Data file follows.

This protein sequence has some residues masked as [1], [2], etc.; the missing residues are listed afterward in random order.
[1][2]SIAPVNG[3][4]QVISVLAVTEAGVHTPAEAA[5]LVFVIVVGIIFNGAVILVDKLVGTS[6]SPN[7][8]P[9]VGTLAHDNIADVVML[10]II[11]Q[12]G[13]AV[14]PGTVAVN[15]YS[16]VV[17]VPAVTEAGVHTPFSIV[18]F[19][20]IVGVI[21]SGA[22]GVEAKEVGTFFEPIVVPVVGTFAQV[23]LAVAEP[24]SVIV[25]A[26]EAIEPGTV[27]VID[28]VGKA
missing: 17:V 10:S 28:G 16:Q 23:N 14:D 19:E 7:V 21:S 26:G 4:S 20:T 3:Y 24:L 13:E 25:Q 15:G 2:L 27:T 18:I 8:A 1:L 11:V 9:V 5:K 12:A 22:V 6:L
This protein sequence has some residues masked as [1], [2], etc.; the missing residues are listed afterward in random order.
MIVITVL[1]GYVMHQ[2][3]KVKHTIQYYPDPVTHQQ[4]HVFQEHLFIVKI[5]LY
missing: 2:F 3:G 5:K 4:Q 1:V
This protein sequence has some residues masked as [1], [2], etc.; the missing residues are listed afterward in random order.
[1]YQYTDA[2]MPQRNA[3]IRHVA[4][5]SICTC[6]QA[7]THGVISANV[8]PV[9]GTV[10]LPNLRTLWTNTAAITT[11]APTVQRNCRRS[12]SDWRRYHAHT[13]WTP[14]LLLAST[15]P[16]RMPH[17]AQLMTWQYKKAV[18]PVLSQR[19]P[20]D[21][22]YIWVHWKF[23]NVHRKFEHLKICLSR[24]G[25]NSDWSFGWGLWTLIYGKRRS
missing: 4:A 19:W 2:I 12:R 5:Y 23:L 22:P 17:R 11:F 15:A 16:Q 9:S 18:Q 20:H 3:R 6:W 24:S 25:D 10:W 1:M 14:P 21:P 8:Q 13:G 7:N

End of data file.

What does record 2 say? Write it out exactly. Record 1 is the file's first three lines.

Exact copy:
This protein sequence has some residues masked as [1], [2], etc.; the missing residues are listed afterward in random order.
MIVITVL[1]GYVMHQ[2][3]KVKHTIQYYPDPVTHQQ[4]HVFQEHLFIVKI[5]LY
missing: 2:F 3:G 5:K 4:Q 1:V